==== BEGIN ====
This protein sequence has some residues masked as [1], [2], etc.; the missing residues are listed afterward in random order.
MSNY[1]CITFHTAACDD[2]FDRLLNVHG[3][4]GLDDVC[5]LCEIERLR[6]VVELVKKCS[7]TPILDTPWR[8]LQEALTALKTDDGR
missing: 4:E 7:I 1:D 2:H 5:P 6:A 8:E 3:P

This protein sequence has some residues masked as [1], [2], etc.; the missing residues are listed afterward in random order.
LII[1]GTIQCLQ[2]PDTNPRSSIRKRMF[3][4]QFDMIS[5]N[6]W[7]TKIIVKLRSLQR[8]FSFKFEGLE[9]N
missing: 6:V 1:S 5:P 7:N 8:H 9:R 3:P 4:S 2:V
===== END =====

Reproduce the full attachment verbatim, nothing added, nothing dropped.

This protein sequence has some residues masked as [1], [2], etc.; the missing residues are listed afterward in random order.
MSNY[1]CITFHTAACDD[2]FDRLLNVHG[3][4]GLDDVC[5]LCEIERLR[6]VVELVKKCS[7]TPILDTPWR[8]LQEALTALKTDDGR
missing: 4:E 7:I 1:D 2:H 5:P 6:A 8:E 3:P

This protein sequence has some residues masked as [1], [2], etc.; the missing residues are listed afterward in random order.
LII[1]GTIQCLQ[2]PDTNPRSSIRKRMF[3][4]QFDMIS[5]N[6]W[7]TKIIVKLRSLQR[8]FSFKFEGLE[9]N
missing: 6:V 1:S 5:P 7:N 8:H 9:R 3:P 4:S 2:V